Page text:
• Make sure there is no risk of the child's head, arms, legs or fingers getting trapped in the rails (see the topic Safe sleep for information about the safe gap sizes).
  • Placing something soft on the floor next to the bed.

Bunk beds are not safe for toddlers, even if the lower bed is the one on which they will sleep. All toddlers will want to climb onto the top bed during play, and most falls occur when the child is awake and playing. Generally, if you want to use bunk beds, it would be best to wait until the youngest child is around 9 years old.

Helping children make the change

Many young children are excited about this change as it is a sign of 'growing up'. But some children find the change stressful.

  • When you are getting ready to make the change from cot to bed, let your child know that this move will happen a couple of days beforehand (one or two days is probably quite enough, as young children have very little understanding of time).
  • It may help your child to feel some ownership of the new bed if she helps choose some of the bedding, such as a special pillowcase. 
    • Children do not need to have new, children's bedding. Parents may like being able to give this to their child, but their child will not notice if the bed or bedding is old or new. 
    • Some children like to have all of their old bedding on their new bed. It seems to help them feel that this new bed is still their special place.
  • If there is space in the room, you could set up the bed while still keeping the cot set up too, so your child can choose where to sleep for a few days (or longer if needed).
  • Follow your usual 'going to bed' rituals, such as bedtime stories, cuddles and kisses. 
  • If your child has a special toy or blanket, make sure that it is within reach on his new bed.
  • A night light may help her check where she is when she wakes during the night.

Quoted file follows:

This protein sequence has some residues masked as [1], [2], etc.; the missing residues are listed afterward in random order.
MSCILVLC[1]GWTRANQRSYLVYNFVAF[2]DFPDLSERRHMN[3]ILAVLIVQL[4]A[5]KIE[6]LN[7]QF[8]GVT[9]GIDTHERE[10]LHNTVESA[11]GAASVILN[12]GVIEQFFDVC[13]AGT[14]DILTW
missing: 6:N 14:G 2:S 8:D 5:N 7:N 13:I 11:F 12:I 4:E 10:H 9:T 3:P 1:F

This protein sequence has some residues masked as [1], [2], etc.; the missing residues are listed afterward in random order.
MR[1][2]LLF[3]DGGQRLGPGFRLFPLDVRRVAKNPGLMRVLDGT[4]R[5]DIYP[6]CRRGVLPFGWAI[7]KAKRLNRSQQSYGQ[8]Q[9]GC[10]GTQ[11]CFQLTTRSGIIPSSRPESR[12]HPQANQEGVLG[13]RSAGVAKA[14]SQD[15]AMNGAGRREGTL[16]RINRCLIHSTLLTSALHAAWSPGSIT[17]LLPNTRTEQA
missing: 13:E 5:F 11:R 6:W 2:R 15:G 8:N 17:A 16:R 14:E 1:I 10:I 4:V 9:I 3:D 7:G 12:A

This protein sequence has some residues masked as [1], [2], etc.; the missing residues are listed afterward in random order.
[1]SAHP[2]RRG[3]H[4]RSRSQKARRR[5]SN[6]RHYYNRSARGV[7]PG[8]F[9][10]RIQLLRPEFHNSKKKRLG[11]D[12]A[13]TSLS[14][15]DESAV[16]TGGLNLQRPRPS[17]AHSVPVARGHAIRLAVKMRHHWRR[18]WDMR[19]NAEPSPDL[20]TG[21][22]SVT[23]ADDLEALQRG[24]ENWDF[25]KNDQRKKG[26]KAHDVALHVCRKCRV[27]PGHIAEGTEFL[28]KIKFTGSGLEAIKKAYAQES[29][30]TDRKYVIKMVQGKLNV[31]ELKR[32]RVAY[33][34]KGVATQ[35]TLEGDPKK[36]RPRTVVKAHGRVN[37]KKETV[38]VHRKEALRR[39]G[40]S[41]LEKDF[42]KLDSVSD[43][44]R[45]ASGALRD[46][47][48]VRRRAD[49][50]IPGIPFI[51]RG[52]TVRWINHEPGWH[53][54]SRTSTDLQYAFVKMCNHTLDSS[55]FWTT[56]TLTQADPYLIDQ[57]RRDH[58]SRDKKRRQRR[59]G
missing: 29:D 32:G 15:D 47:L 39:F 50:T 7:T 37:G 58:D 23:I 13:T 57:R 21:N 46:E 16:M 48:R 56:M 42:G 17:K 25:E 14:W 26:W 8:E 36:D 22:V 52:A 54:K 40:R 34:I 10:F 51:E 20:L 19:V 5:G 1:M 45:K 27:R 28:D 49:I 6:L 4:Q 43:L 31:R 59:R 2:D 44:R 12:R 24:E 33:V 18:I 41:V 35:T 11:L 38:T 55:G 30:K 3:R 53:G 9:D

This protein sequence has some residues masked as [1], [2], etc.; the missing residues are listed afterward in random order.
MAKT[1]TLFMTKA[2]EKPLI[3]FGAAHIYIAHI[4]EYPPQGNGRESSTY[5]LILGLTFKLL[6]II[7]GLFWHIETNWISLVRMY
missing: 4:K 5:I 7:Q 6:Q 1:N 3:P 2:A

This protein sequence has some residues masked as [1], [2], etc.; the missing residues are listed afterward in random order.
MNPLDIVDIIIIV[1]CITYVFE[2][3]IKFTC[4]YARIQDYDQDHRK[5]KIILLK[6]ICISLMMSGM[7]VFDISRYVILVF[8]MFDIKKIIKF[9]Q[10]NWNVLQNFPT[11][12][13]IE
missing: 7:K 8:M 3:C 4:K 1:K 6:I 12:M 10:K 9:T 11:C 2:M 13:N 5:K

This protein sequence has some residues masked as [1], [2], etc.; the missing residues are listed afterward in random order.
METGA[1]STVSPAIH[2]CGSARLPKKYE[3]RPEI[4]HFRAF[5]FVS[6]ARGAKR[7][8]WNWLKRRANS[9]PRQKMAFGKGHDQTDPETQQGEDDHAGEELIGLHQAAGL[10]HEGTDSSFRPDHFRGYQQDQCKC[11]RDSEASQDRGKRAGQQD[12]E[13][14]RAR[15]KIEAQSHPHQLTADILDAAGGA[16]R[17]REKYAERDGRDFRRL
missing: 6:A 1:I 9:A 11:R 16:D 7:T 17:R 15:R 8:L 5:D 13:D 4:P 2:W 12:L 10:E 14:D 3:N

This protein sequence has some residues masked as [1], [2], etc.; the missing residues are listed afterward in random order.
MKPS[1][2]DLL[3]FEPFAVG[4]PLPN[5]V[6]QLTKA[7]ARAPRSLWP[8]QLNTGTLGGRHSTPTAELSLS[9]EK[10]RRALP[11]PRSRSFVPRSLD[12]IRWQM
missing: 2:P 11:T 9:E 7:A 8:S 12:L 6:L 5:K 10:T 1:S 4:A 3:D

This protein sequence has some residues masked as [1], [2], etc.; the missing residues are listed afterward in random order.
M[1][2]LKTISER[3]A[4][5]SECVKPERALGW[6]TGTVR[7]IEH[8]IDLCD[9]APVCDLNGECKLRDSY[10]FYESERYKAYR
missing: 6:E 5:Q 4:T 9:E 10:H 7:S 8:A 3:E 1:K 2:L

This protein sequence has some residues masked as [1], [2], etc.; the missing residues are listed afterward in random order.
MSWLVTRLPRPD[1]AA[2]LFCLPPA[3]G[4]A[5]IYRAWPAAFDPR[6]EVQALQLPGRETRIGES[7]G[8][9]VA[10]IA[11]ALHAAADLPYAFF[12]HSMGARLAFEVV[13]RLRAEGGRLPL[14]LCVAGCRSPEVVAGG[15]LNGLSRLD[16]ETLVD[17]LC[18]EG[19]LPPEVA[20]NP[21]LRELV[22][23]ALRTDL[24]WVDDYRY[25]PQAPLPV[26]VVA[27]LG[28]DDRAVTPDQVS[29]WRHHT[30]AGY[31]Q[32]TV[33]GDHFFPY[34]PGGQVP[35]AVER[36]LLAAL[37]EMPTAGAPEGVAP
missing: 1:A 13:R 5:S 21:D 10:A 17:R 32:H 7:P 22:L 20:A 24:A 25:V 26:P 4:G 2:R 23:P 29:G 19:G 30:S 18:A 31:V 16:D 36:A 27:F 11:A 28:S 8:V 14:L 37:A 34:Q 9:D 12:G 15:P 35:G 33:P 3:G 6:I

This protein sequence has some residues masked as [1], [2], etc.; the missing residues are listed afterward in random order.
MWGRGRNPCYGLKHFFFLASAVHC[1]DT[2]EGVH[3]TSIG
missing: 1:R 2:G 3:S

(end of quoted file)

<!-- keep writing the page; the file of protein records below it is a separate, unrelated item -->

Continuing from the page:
• Even adults feel disorientated when they sleep in a different position in a room, so be prepared for your child to need some help from you to make it easier for him go back to sleep during the night.

If your child is not ready to make the change, there is no need to persist. Perhaps you could leave the new bed set up, while letting your child sleep in her cot. She will probably play on the bed during the day, and become ready for the change in her own time.

Possible problems

Children who sleep in a bed are able to get out of the bed whenever they want to.

  • You will need to make sure the room and house are safe during the night. A night light in the child's room, and a soft light in the passage outside her room, will help her move around safely. Locking the door so that she cannot get out of the room is likely to be very scary for her. You could try a 'safety gate' across the doorway, as long as it does not worry the child. Your child may be satisfied if she can see you or the rest of the house. 
  • Since she can get out of bed by herself, she may decide that she wants to come and sleep in your bed, with you. Remember that most parents like to sleep close to their partner, if they have one, so it can be a bit tough to expect a young child to sleep by herself. If you all get a good night's sleep this may not be a problem, but if it does interfere with your sleep, you might like to look at the topic Sleep – 3 years to 6 years for some ideas about how to manage this situation.
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The information on this site should not be used as an alternative to professional care. If you have a particular problem, see a doctor, or ring the Parent Helpline on 1300 364 100 (local call cost from anywhere in South Australia).

This topic may use 'he' and 'she' in turn - please change to suit your child's sex.